Duke at the Roadhouse Live In Santa Fe
Eddie Daniels & Roger Kellaway

Eddie Daniels was a promising young tenor saxophonist with the Thad Jones-Mel Lewis Jazz Orchestra in 1966 when he was invited to participate in a jam session in New York led by Duke Ellington. 56 years later, Daniels' fond memories of that occasion helped him decide upon an all-Ellington program for a 2012 duo concert with pianist Roger Kellaway for the benefit of the Santa Fe Center for Therapeutic Riding (horses, that is). Daniels wisely chose to add cellist James Holland for certain selections in order to take advantage of Kellaway's proven skill at writing for that instrument (including solos), which he first displayed on his praised Cello Quartet albums in the '70's. Now considered one of the finest clarinetists in jazz, Daniels, and the stylistically unfettered Kellaway perform seven Ellington-penned tunes (plus "Perdido"), and each contributed one related original as well. Their creative approach makes the familiar compositions sound just as fresh as the newer material. Those familiar with their previous two live recordings (A Duet of One, and LIve at the Library of Congress) should know what to expect, but everyone will find this latest CD a rewarding and often surprising listening experience.

Daniels plays the melody of "I'm Beginning to See the Light" rather methodically with woody resonance on clarinet, before Kellaway joins him for a whirlwind, counterpoint interlude. Daniels' technical command is stunningly apparent in his intricate swooping and swinging solo, with Kellaway in robust allegiance, The clarinetist concludes with an unaccompanied rumination, and then the pianist is off and running with zestful abandon. The final exchanges prior to the reprise are delightfully refreshing and exhibit the duo's unbeatable rapport. Kellaway's rumbling barrrelhouse piano complements Daniels' rich reading of "Creole Love Call." Daniels works wonders with a thematic motif during his solo, while Kellaway's exploration is lyrically enchanting. The clarinetist's succinct coda chirps, bubbles, and awes. "Perdido," the first of the tracks with cellist Holland on board, has a chamber music opening, as Holland handles the bridge and otherwise weaves harmonically through Daniels' theme delivery. Daniels' nimble, multi-faceted improv is enhanced by Holland's deep tones, until his clarinet goes it alone with prancing articulation. Holland plays his written "solo" with convincing spirit and emotional content. Kellaway's solo characteristically uses various devices and stylistic borrowings to get its point across. The last brilliantly arranged contrapuntal section somehow makes these three musicians sound like a much larger ensemble.

"Duke at the Roadhouse" was named after Harry's Roadhouse in Santa Fe, a place that reminds Daniels of the Greenwich Village setting of his 1966 encounter with Duke. The undulating, sinuous theme from the composer's clarinet leads right into his chortling, purling solo, which is followed by Kellaway's thunderous response. Daniels' tenor lovingly intones the melody of "In a Mellow Tone," next visited by Holland, who takes the first solo (another one artfully conceived by Kellaway). The saxophonist's riveting unaccompanied flight is mirrored by the pianist's own restless but lucid take. The reprise is good to the last drop. Kellaway sets the initial temper for "In a Sentimental Mood" with a Latin rhythm, only to have the theme appear luxuriously chamber-style in alternating patterns between him, Daniels, and Holland. Daniels' clarinet solo is variegated in its attack--biting, winding, and relentlessly probing. Holland's ingratiating part garners applause, and Kellaway succeeds him at his most melodically incisive. The recap is made unpredictable by its diverse harmonic textures. On tenor, Daniels plays a provocative intro to "Sophisticated Lady" that teases the melody with gruff abandon, before finally mellowing out somewhat on the theme itself. Kellaway's sparse comping gives Daniels plenty of room in his subsequent brashly searching examination, bowing out entirely for the horn's satisfying coda.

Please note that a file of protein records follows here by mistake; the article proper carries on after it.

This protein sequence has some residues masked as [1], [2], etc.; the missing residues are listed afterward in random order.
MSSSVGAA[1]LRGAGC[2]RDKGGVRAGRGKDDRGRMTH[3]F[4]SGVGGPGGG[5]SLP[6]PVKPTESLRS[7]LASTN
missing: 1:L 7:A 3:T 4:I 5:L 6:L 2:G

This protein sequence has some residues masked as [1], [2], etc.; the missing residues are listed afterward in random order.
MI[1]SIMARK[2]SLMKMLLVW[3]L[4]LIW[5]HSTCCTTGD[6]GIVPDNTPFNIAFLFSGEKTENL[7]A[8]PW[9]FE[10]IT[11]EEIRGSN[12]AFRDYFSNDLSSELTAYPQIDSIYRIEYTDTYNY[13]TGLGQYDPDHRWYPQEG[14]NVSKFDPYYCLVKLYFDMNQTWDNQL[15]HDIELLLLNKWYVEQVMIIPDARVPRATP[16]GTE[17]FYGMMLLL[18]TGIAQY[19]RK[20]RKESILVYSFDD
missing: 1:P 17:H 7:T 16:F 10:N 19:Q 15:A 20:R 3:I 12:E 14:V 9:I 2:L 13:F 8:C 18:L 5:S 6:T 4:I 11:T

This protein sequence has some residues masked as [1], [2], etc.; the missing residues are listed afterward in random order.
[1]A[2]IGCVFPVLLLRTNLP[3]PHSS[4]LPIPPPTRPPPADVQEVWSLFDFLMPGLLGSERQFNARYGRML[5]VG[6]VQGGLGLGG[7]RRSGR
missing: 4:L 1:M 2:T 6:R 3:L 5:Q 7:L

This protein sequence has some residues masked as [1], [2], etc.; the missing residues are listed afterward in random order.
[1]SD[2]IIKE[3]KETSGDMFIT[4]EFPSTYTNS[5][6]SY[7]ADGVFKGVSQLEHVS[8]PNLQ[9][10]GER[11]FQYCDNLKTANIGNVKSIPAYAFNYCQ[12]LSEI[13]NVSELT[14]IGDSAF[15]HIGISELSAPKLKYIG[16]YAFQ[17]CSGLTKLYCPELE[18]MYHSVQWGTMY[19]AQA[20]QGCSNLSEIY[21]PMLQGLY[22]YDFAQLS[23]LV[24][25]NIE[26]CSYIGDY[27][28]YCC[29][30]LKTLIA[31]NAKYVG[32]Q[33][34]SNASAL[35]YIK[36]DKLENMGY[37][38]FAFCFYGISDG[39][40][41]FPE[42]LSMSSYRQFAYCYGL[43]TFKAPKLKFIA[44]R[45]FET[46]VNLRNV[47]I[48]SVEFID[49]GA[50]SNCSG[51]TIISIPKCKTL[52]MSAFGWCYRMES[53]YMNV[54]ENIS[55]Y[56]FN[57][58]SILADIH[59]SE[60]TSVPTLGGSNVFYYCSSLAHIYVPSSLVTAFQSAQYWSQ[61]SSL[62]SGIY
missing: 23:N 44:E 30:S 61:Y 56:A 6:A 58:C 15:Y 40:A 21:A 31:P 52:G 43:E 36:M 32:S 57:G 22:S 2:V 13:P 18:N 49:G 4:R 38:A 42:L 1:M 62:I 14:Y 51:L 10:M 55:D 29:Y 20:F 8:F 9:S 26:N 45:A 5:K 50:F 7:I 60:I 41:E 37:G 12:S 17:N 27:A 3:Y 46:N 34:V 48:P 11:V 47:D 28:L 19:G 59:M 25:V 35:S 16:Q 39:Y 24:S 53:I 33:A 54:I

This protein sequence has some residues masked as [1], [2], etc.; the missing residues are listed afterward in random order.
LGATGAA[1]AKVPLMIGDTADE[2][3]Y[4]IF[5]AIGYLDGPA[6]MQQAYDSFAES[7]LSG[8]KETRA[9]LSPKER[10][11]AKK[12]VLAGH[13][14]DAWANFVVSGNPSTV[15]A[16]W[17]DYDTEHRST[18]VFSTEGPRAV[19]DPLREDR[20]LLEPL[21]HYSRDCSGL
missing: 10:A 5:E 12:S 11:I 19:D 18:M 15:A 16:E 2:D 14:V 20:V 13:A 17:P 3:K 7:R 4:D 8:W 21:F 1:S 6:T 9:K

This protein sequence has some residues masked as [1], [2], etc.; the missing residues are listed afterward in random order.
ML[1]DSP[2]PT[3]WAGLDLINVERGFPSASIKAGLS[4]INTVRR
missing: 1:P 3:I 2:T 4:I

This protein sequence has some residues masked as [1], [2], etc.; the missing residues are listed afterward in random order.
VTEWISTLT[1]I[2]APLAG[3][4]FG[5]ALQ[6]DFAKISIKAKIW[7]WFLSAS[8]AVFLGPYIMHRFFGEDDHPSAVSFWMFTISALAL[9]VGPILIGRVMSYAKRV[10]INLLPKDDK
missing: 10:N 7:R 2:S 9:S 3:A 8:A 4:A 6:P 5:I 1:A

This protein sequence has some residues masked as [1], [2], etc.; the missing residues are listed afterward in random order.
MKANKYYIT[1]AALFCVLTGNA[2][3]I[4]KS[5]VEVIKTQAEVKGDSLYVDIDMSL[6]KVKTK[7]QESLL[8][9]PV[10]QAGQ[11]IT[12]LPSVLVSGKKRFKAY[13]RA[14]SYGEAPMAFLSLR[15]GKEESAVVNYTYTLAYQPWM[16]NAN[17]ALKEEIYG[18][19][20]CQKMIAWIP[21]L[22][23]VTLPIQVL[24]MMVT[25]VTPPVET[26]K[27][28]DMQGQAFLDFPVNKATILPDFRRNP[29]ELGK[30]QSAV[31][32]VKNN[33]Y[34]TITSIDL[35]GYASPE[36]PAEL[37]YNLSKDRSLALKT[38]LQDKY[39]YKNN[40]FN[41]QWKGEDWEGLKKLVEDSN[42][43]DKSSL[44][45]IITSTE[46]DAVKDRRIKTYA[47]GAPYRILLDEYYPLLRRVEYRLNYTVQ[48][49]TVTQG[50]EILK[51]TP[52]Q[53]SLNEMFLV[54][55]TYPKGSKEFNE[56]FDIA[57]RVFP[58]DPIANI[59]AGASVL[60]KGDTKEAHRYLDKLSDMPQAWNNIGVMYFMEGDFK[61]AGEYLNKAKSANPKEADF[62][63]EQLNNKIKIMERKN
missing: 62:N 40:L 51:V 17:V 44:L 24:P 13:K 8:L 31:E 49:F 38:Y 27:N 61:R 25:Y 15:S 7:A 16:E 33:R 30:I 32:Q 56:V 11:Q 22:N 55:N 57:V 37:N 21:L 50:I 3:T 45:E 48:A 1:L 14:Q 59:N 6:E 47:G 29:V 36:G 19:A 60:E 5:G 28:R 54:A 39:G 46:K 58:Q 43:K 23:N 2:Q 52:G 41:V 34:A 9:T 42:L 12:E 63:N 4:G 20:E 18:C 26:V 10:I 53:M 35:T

Kellaway's "Duke in Ojai" bears a "Giant Steps"-like modal scale that Daniels ponders in a manner that is somehow both relaxed and technically assertive. The pianist then unfurls a solo that is all over the map structurally and rhythmically, but keenly focused in its purpose at the same time. Daniels paraphrases the melody of "Mood Indigo" to start, and Holland enters in a similar vein with a sweetly sentimental tone. The two trade passages above Kellaway's sympathetic chords to the soothing resolution of this 2:38 appetizer. The arrangement of "It Don't Mean a Thing" has an impressionistic drawing room quality, refined with Daniels and Kellaway in delicate interaction, until the pair roll up their sleeves to swing mightily for the duration. Daniels' complex lines and Kellaway's substantial supporting phrases heard here are a high point of this CD, as is the pianist's own churning solo, and the ending segment that is an astonishing, technically challenging demonstration of the two masters' precision and daring.

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Scott Albin